Long-term outcomes of childhood cancer survivors in Sweden: A population-based study of education, employment, and income

Authors

  • Krister K. Boman PhD,

    Corresponding author
    1. Childhood Cancer Research Unit, Department of Women's and Children's Health, Karolinska Institutet, Stockholm, Sweden
    • Childhood Cancer Research Unit, Astrid Lindgren Children's Hospital Q6:05, 171 76 Stockholm, Sweden
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    • Fax: (011) 46-8-51773184

  • Frank Lindblad MD, PhD,

    1. Department of Neuroscience, Child and Adolescent Psychiatry, University of Uppsala, Uppsala, Sweden
    2. Stress Research Institute, Stockholm University, Stockholm, Sweden
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  • Anders Hjern MD, PhD

    1. Department of Women's and Children's Health, Uppsala University, Uppsala, Sweden
    2. Center for Epidemiology, Swedish National Board of Health and Welfare, Stockholm, Sweden
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Abstract

BACKGROUND:

Studies of different national populations were indispensable for estimating the impact of illness-related disability on social outcomes in adult childhood cancer survivors. The effects of childhood cancer on educational attainment, employment, and income in adulthood in a Swedish setting were studied.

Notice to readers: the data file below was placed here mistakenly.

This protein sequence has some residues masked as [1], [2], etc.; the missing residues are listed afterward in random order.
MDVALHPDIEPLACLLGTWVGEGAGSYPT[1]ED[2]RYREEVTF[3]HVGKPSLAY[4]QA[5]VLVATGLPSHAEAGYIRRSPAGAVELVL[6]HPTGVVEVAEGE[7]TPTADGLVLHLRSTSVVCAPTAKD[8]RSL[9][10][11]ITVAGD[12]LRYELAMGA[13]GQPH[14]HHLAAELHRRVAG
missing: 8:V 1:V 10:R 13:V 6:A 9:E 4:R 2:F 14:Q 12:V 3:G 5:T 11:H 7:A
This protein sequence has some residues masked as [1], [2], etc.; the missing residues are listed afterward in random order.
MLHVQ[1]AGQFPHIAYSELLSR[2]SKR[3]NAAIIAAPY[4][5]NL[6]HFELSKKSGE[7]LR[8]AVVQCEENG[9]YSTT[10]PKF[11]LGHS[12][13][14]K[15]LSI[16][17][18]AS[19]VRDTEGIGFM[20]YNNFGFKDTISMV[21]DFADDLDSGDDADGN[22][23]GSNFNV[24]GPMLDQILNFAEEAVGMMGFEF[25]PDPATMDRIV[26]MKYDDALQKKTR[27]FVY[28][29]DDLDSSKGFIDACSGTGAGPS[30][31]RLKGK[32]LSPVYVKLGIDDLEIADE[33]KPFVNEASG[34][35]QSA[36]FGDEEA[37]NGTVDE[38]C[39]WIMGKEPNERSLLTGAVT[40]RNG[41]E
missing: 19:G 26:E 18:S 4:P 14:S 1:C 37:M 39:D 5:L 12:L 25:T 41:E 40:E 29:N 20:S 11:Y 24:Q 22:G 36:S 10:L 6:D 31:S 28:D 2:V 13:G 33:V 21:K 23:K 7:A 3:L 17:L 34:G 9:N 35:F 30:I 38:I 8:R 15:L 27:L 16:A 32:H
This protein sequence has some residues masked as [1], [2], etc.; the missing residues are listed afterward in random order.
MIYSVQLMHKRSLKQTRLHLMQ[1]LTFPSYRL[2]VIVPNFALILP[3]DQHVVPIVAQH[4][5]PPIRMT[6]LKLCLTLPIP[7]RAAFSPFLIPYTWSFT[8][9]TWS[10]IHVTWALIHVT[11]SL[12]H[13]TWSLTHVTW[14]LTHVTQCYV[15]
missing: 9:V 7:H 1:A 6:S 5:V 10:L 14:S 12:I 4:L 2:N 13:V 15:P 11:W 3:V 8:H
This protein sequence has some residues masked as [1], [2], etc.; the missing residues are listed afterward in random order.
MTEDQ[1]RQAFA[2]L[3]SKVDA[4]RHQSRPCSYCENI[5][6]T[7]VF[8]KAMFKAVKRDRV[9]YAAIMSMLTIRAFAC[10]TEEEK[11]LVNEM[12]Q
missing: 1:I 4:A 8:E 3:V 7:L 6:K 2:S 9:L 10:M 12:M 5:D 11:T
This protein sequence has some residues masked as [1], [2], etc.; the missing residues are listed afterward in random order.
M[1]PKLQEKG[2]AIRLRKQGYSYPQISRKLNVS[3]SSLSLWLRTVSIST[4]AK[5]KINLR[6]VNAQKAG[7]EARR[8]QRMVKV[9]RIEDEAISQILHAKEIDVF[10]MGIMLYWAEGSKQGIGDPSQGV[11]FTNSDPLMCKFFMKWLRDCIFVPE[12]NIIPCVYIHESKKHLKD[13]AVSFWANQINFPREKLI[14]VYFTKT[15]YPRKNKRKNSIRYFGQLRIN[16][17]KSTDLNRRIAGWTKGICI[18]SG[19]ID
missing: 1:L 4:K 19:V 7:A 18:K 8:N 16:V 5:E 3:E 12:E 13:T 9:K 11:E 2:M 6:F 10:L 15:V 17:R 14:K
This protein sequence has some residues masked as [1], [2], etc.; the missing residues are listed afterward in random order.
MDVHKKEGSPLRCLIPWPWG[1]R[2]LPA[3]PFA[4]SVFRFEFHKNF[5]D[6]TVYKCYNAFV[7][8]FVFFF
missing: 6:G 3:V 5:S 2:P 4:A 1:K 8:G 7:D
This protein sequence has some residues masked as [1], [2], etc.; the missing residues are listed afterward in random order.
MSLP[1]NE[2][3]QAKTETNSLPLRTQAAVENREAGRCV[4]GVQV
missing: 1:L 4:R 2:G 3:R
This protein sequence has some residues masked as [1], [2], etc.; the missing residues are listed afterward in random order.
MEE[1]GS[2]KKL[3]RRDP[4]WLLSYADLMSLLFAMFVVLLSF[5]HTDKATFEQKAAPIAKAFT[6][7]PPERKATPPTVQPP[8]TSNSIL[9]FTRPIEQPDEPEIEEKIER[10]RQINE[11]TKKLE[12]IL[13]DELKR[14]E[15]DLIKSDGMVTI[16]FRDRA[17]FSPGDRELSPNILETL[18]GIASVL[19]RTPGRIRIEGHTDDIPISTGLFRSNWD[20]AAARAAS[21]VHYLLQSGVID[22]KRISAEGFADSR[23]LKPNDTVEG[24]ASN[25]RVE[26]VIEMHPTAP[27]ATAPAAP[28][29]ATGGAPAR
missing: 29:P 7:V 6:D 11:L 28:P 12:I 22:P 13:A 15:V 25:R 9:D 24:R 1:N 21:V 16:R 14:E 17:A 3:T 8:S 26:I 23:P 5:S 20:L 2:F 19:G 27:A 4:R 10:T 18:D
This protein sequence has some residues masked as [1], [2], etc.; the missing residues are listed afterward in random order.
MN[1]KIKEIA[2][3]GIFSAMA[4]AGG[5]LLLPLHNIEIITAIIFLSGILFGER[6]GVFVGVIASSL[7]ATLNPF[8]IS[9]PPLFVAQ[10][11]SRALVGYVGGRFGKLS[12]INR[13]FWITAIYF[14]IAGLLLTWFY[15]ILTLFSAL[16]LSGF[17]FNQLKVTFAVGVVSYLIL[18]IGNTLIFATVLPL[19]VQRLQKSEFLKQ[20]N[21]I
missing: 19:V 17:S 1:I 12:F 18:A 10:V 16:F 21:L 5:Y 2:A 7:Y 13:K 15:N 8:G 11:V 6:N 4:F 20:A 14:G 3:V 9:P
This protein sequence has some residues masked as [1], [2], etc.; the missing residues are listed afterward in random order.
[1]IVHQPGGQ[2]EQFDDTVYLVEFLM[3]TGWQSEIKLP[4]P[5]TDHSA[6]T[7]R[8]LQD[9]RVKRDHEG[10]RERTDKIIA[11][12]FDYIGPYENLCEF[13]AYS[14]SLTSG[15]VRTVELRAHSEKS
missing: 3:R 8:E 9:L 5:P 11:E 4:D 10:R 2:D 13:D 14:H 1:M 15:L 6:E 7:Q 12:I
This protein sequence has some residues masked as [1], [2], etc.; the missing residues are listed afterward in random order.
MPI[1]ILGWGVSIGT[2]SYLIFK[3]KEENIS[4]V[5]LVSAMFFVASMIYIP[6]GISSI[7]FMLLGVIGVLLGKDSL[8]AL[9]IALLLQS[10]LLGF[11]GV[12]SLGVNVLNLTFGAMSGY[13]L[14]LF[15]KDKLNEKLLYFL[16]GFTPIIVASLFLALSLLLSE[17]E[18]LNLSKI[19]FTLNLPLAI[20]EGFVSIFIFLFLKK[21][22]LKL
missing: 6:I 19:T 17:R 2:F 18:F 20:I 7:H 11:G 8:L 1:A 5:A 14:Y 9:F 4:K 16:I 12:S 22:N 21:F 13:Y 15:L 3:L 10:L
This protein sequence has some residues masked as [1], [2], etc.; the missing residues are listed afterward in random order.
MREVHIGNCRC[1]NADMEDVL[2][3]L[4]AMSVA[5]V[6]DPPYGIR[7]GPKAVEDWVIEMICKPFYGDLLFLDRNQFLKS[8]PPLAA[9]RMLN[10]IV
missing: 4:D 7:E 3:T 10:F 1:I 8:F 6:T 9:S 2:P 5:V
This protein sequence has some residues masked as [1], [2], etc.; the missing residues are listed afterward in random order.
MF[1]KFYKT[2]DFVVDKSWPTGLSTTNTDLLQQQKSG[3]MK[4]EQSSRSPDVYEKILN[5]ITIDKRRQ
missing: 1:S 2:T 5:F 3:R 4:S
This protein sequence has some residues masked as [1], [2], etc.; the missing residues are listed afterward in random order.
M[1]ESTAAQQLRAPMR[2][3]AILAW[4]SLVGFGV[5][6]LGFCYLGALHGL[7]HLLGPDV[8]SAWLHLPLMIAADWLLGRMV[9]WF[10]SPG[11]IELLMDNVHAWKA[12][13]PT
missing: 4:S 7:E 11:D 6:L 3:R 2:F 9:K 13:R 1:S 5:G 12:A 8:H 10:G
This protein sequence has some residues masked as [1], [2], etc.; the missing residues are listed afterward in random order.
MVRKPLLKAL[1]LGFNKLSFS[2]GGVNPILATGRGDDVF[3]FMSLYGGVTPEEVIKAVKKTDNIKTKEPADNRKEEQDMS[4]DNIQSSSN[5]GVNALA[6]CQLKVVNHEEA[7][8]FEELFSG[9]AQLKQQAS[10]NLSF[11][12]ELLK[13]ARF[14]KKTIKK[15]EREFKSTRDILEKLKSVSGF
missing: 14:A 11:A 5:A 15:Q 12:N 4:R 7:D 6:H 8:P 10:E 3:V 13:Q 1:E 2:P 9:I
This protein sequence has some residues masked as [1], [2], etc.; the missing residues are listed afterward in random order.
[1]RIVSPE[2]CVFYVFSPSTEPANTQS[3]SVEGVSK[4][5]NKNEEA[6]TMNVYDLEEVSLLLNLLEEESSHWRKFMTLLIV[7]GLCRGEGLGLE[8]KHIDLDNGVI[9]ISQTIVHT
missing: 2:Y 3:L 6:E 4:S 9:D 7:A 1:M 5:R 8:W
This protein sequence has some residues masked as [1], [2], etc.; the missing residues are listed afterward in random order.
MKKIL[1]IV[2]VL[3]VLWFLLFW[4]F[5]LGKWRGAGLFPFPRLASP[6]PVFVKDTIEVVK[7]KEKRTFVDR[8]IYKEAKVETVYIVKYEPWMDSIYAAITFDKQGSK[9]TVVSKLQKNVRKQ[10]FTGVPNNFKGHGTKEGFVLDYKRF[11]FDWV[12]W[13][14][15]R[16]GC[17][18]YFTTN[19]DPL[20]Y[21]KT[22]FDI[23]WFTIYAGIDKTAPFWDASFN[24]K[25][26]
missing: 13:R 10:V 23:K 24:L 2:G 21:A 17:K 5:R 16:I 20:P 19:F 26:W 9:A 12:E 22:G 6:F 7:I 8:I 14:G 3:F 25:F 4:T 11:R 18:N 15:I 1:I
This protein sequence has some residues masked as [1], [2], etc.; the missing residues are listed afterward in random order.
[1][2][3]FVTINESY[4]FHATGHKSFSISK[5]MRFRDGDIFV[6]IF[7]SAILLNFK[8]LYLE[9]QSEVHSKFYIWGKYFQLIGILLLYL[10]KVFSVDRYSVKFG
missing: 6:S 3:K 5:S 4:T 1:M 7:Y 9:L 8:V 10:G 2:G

METHODS:

The study population was a national cohort of 1.46 million Swedish residents, including 1716 survivors of childhood cancer diagnosed before their 16th birthday, followed up in 2002 in registries at >25 years of age. Main outcomes were educational attainment, employment, and net income. Markers of persistent disability were considered, and outcomes were analyzed with multivariate linear and logistic regression models adjusted for age, sex, and socioeconomic indicators of the childhood households.

RESULTS:

Non-central nervous system (CNS) cancer survivors had similar education, employment, and income as the general population in adjusted models, whereas survivors of CNS tumors more often had no more than basic (≤9 years) education (relative risk [RR], 1.80 [95% confidence interval (95% CI), 1.45-2.23]), less often attained education beyond secondary school (RR, 0.69 [95% CI, 0.58-0.81]), and less often were employed (RR, 0.85 [95% CI, 0.77-0.94]). Predicted net income from work was lower in CNS tumor survivors (P <.001) than in the general population, even after the exclusion of individuals who received economic disability compensation.

CONCLUSIONS:

CNS tumor survivors had poorer social outcomes compared with the general population, whereas outcomes for survivors of other childhood cancers were similar to the general population. Established late effects highlighted the importance of improved, safer pediatric CNS tumor treatment protocols and surveillance that identified individual needs for preventive and remedial measures. Cancer 2010. © 2010 American Cancer Society.

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